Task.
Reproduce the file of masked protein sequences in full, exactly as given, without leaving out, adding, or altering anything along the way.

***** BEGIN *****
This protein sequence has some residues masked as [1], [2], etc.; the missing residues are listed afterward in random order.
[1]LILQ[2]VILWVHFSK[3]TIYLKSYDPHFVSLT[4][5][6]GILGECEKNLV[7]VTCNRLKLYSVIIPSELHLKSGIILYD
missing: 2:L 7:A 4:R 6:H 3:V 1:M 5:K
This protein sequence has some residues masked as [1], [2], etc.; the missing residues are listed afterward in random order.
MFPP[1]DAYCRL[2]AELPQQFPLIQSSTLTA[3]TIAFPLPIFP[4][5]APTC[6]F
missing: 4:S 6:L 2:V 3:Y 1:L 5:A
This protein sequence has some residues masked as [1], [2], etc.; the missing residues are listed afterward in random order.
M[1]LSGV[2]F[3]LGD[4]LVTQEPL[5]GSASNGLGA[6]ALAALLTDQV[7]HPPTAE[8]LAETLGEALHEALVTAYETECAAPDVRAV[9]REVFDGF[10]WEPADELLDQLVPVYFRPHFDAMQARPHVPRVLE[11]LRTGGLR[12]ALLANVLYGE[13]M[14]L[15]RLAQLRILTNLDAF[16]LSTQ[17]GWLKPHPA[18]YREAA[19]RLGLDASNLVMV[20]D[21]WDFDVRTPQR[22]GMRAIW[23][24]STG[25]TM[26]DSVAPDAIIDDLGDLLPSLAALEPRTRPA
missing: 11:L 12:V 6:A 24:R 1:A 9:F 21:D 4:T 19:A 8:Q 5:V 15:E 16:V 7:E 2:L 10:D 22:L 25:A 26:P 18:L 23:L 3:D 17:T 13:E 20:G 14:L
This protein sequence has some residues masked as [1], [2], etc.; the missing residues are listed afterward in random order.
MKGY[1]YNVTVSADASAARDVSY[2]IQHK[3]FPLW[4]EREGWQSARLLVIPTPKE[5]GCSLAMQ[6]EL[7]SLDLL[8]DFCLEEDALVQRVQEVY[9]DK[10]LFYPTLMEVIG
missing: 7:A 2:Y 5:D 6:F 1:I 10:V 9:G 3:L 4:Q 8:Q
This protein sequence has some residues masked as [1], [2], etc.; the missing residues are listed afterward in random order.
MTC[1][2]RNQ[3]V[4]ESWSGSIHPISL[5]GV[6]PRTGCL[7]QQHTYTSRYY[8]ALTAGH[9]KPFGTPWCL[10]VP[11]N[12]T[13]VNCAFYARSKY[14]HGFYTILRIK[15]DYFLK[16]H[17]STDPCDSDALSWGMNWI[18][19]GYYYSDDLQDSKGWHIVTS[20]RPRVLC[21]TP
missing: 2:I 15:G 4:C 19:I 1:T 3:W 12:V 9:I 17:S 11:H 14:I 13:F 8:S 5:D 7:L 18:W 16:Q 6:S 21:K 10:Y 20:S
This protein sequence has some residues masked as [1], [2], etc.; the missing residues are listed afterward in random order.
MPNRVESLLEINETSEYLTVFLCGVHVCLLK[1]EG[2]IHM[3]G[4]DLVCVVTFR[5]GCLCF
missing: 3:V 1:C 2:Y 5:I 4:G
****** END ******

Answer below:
This protein sequence has some residues masked as [1], [2], etc.; the missing residues are listed afterward in random order.
[1]LILQ[2]VILWVHFSK[3]TIYLKSYDPHFVSLT[4][5][6]GILGECEKNLV[7]VTCNRLKLYSVIIPSELHLKSGIILYD
missing: 2:L 7:A 4:R 6:H 3:V 1:M 5:K
This protein sequence has some residues masked as [1], [2], etc.; the missing residues are listed afterward in random order.
MFPP[1]DAYCRL[2]AELPQQFPLIQSSTLTA[3]TIAFPLPIFP[4][5]APTC[6]F
missing: 4:S 6:L 2:V 3:Y 1:L 5:A
This protein sequence has some residues masked as [1], [2], etc.; the missing residues are listed afterward in random order.
M[1]LSGV[2]F[3]LGD[4]LVTQEPL[5]GSASNGLGA[6]ALAALLTDQV[7]HPPTAE[8]LAETLGEALHEALVTAYETECAAPDVRAV[9]REVFDGF[10]WEPADELLDQLVPVYFRPHFDAMQARPHVPRVLE[11]LRTGGLR[12]ALLANVLYGE[13]M[14]L[15]RLAQLRILTNLDAF[16]LSTQ[17]GWLKPHPA[18]YREAA[19]RLGLDASNLVMV[20]D[21]WDFDVRTPQR[22]GMRAIW[23][24]STG[25]TM[26]DSVAPDAIIDDLGDLLPSLAALEPRTRPA
missing: 11:L 12:V 6:A 24:R 1:A 9:F 21:D 4:T 19:A 8:Q 5:V 15:E 16:V 7:E 2:L 10:D 22:L 25:A 26:P 18:L 23:L 3:D 17:T 13:E 20:G 14:L
This protein sequence has some residues masked as [1], [2], etc.; the missing residues are listed afterward in random order.
MKGY[1]YNVTVSADASAARDVSY[2]IQHK[3]FPLW[4]EREGWQSARLLVIPTPKE[5]GCSLAMQ[6]EL[7]SLDLL[8]DFCLEEDALVQRVQEVY[9]DK[10]LFYPTLMEVIG
missing: 7:A 2:Y 5:D 6:F 1:I 10:V 9:G 3:L 4:Q 8:Q
This protein sequence has some residues masked as [1], [2], etc.; the missing residues are listed afterward in random order.
MTC[1][2]RNQ[3]V[4]ESWSGSIHPISL[5]GV[6]PRTGCL[7]QQHTYTSRYY[8]ALTAGH[9]KPFGTPWCL[10]VP[11]N[12]T[13]VNCAFYARSKY[14]HGFYTILRIK[15]DYFLK[16]H[17]STDPCDSDALSWGMNWI[18][19]GYYYSDDLQDSKGWHIVTS[20]RPRVLC[21]TP
missing: 2:I 15:G 4:C 19:I 1:T 3:W 12:V 9:I 17:S 11:H 14:I 13:F 8:S 5:D 7:L 18:W 16:Q 6:S 21:K 10:Y 20:S
This protein sequence has some residues masked as [1], [2], etc.; the missing residues are listed afterward in random order.
MPNRVESLLEINETSEYLTVFLCGVHVCLLK[1]EG[2]IHM[3]G[4]DLVCVVTFR[5]GCLCF
missing: 3:V 1:C 2:Y 5:I 4:G